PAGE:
Summer Annual Forages for Beef Cattle in Western Nebraska
Summer annuals can be grazed or harvested as feed for beef cattle. There is some potential for prussic acid or nitrate toxicity, but forage testing and management practices can reduce or eliminate the potential.
Karla H. Jenkins, Beef Specialist/Range Management Specialist
Aaron L. Berger, Extension Educator
- Summer Annual Selection
- Summer Annuals and Toxicity
- Grazing Management
- Hay Production
Summer annuals are typically warm season grasses that can provide grazing or be used for harvested feed for beef cattle. Summer annuals can work well when planted in dryland or irrigated cropping systems and as an emergency/salvage crop that can be inter-seeded through hail damaged crops to provide grazing, silage, or hay for beef cattle. Summer annuals complement cool season forages because their peak growth occurs in July and August when cool season plants are mature and decreasing in quality.
Forage summer annuals that do well in western Nebraska include sudangrass, forage sorghum, sudangrass x forage sorghum hybrids, teff, pearl, and foxtail millet. Although proso millet is typically grown in the Panhandle for grain, it has been used effectively for forage, and proso millet straw can be used as feed for beef cows.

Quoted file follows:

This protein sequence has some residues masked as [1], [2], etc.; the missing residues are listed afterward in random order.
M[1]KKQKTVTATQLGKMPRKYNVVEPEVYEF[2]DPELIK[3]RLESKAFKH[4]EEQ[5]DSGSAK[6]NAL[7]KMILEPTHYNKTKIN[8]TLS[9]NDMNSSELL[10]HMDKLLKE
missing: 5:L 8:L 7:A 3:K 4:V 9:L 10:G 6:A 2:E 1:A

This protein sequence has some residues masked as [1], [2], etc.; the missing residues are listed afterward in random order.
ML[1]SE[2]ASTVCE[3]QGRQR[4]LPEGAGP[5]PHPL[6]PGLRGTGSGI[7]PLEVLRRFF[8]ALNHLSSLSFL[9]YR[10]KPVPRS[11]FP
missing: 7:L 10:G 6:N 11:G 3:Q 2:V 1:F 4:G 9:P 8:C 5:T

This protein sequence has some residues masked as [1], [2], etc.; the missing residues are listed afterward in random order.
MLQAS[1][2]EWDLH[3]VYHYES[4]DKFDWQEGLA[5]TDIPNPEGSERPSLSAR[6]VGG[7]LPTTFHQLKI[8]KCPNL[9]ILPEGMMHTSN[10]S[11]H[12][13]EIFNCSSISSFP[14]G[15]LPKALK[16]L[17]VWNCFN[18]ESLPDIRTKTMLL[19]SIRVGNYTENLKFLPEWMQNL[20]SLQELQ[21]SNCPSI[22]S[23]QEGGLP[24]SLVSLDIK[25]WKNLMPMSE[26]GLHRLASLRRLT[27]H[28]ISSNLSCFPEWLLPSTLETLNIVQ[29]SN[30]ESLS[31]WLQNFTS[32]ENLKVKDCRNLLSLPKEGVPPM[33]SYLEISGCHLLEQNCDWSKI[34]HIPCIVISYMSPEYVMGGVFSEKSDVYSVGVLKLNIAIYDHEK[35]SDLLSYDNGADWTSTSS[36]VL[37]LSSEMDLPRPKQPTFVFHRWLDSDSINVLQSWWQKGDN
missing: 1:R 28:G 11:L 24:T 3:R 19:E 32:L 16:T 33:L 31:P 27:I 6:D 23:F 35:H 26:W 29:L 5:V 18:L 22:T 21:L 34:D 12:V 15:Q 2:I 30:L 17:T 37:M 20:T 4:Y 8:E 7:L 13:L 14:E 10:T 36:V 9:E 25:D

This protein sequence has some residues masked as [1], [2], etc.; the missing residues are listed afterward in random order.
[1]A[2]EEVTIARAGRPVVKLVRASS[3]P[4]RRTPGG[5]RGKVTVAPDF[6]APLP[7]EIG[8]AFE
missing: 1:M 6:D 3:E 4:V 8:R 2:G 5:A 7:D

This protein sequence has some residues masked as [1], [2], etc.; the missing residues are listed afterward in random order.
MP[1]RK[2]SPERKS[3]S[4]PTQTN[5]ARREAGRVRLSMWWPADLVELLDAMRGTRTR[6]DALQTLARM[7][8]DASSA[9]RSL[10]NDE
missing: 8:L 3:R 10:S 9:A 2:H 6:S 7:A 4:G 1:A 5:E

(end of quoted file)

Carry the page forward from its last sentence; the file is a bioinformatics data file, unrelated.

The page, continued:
In western Nebraska it is important to avoid planting most summer annuals before June 1 due to cool nighttime temperatures.
Summer annual forages have varying attributes that fit different management practices. Forage yield and quality will depend on soil fertility, moisture, growing conditions, and stage of maturity at harvest. Summer annual forages are the most water use efficient and drought tolerant of the annual forages. Forage sorghum, sudangrass, forage sorghum x sudangrass, foxtail millet, pearl millet, proso millet, and teff are all good options for Nebraska producers depending on forage needs and plans for how the crop will be harvested. Therefore, the summer annual that is the best fit for a production system will depend largely on the goals of the producer.
Summer annual forages should be planted once soil temperatures reach 55°F to 60°F to ensure rapid germination. In western Nebraska, soils typically reach these temperatures in mid-May to early June. Summer annual forages can be planted through mid-July and still have acceptable yields.